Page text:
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MLB opposes two-tiered PED bans?
As MLB union officials speak with players at spring training about revising baseball’s drug-testing program, one idea seems to be gaining momentum:
A two-tiered penalty system in which players who intentionally violate the program could receive harsher punishment than players who unintentionally test positive.
Major League Baseball, however, has expressed to the union that it has “no interest” in such a plan, sources say.
Barring a reversal, MLB’s stance effectively would kill any two-tiered proposal, for changes to the drug-testing program can only occur through collective bargaining between the players and owners.
Commissioner Bud Selig said recently that he wants a stronger penalty for a first offense and a lifetime ban for a second (the penalties now are 50 games for a first offense, 100 for a second and a lifetime ban for a third).
Baseball views different sets of punishments as impractical, sources say, believing it would be difficult to establish which players used intentionally and which did not.
To some players, the distinction is important, but baseball considers “strict liability” an important part of its program. Under strict liability, a person is responsible for his offense regardless of culpability.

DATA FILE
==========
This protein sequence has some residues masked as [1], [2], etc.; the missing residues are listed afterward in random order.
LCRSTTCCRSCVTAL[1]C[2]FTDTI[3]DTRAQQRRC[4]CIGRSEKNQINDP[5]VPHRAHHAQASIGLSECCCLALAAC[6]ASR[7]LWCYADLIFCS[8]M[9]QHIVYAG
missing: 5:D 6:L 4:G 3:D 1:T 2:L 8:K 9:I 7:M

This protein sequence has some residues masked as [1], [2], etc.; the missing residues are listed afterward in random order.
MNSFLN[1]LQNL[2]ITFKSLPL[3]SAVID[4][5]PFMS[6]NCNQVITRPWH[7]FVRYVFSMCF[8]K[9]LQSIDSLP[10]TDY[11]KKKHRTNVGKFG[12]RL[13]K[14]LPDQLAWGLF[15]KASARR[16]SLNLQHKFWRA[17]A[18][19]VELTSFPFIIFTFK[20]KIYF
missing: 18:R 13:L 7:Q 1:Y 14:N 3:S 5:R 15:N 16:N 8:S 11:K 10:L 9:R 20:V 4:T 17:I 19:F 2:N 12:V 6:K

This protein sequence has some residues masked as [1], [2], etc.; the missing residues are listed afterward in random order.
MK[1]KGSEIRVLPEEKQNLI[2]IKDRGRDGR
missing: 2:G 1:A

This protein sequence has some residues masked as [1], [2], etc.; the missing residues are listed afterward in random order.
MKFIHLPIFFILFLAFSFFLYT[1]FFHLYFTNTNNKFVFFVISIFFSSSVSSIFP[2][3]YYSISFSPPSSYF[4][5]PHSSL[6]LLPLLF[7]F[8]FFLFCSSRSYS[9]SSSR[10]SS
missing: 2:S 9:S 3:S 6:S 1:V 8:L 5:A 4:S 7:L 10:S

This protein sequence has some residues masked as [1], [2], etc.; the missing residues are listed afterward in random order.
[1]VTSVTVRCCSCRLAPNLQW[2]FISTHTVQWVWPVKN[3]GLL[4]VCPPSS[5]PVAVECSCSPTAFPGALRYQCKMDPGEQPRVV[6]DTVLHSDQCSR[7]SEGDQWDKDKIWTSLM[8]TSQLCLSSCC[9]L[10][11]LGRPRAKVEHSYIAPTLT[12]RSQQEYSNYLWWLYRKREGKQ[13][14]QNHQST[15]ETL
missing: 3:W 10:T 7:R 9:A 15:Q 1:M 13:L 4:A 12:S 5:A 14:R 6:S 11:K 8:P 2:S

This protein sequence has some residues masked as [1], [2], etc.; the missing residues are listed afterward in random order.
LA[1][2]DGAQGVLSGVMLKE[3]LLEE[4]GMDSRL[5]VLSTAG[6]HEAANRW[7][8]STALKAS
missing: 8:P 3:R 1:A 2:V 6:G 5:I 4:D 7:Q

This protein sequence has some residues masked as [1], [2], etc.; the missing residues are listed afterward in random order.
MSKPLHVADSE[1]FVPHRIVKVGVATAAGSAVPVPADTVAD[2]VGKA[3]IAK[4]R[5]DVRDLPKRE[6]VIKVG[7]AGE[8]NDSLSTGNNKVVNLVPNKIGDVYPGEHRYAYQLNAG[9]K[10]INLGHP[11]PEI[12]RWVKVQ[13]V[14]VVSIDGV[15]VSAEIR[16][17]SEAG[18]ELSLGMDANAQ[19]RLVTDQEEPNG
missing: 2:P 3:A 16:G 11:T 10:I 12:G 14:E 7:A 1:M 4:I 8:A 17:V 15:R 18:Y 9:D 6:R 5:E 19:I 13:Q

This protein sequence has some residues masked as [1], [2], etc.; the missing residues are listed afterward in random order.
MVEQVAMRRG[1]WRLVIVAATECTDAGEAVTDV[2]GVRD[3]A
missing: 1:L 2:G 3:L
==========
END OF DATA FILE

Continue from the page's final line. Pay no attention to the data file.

Philadelphia Phillies infielder Freddy Galvis and San Francisco Giants reliever Guillermo Mota, both of whom were suspended last season, are examples of players who might have argued that their positive tests resulted from unintentional use of banned substances.
Galvis, suspended for 50 games last August over Clostebol, said in a statement that “a trace amount of a banned substance — 80 parts in a trillion” was detected in his urine sample. He added, “I cannot understand how even this tiny particle of a banned substance got into my body.”
Mota, suspended 100 games in May for Clenbuterol, told reporters that his positive test — a second offense — resulted from drinking children’s cough medicine.
“What I did was a mistake and I did not read the label,” Mota said.
In theory, a two-tiered penalty system could benefit such players, assuming that they could prove their innocence. Some union officials are willing to assume such a burden of proof, sources say. But the union’s willingness to embrace the concept would mean little if baseball opposed giving lighter penalties to some violators.
For now, the idea is a non-starter.